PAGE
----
One solution to your immediate problem is to queue up each action with its associated options (invocation conditions, repeat count, etc.), and add some ExecuteAll() method to MethodExecuter that dequeues and executes the fully configured actions at the end of the member chain.

Another solution would be to put all of the execution options inside the InvokeMethod() method; something like:

.Invoke(x => x.Method(A.Process).Repeat(100))

This method would look something like:

public MethodExecuter Invoke(Action<IExecutionBuilder> executionBuilder)
 {
     var builder = new ExecutionBuilder();
      executionBuilder(builder);

      var action = builder.Action; 
      var repeat = builder.RepeatCount;

      if (_condition)
      {
          for (int i = 1; i <= repeat; i++)
            {
                action();
            }
      }

      return this;
 }

I haven't worked through this in Visual Studio, but the other items would be something like:

public interface IExecutionBuilder
 {
     IExecutionBuilder Method(Action action);
      IExecutionBuilder Repeat(int count);
 }

 public class ExecutionBuilder : IExecutionBuilder
 {
      public ExecutionBuilder()
      {
          RepeatCount = 1; // default to repeat once
            Action = () => {}; // default to do nothing, but not null
      }

     public IExecutionBuilder Method(Action action)
      {
          Action = action;
          return this;
      }

      public IExecutionBuilder Repeat(int repeat)
      {
          RepeatCount = repeat;
                  return this;
      }

      public int RepeatCount { get; private set; }
      public Action Action { get; private set; }
 }

Note that RepeatCount and Action are not exposed on the interface. This way, you will not see these members when calling .Invoke(x => x., but will have access to them when using the concrete ExecutionBuilder class inside the Invoke() method.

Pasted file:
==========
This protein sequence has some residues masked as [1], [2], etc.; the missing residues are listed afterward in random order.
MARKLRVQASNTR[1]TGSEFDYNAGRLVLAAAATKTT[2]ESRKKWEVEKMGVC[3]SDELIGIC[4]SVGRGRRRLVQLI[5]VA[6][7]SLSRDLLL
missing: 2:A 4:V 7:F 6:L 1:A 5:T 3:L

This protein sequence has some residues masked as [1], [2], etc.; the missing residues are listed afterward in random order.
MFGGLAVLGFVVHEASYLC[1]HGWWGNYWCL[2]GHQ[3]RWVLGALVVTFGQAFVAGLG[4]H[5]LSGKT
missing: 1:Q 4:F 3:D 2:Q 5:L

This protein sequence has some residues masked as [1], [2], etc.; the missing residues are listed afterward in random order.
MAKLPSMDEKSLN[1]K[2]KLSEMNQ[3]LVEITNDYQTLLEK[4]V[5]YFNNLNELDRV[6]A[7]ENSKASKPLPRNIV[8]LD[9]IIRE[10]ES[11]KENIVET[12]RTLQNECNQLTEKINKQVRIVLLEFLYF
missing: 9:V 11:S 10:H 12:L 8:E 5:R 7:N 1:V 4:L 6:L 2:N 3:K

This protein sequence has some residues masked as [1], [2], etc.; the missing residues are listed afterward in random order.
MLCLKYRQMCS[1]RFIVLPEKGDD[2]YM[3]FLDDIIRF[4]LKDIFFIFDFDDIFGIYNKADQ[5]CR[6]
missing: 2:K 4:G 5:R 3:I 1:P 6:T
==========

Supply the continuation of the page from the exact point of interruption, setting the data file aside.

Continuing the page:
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Use a final method ("go", or "execute") to actually kick things off.

      new MethodExecuter()
        .ForAllInvocationsUseCondition(!Context.WannaShutDown)
            .InvokeMethod(A.Process).Repeat(100)
            .When(shouldRun).ThenInvokeMethod(B.Process).Repeat(10)
        .ForAllInvocationsUseCondition(Context.WannaShutDown)
            .When(shouldRun).ThenInvokeMethod(C.Process)
            .Go();
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What you've provided looks a bit like programming a workflow or state machine. In order to capture invocations and respect conditions during execution, you'd need to change your approach slightly.

Instead of invoking actions as they come in, consider pushing your actions into a queue and then providing an mechanism to run the state machine.

new MethodInvoker()
       .ForAllInvocationsUseCondition(true)
           .InvokeMethod( Process.A ).Repeat(100)
       .Run();
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1  
Probably a queue, rather than a stack. –  Jay Jun 7 '11 at 17:12
    
Yeah, a queue is probably a better approach. updating the post. –  bryanbcook Jun 8 '11 at 16:28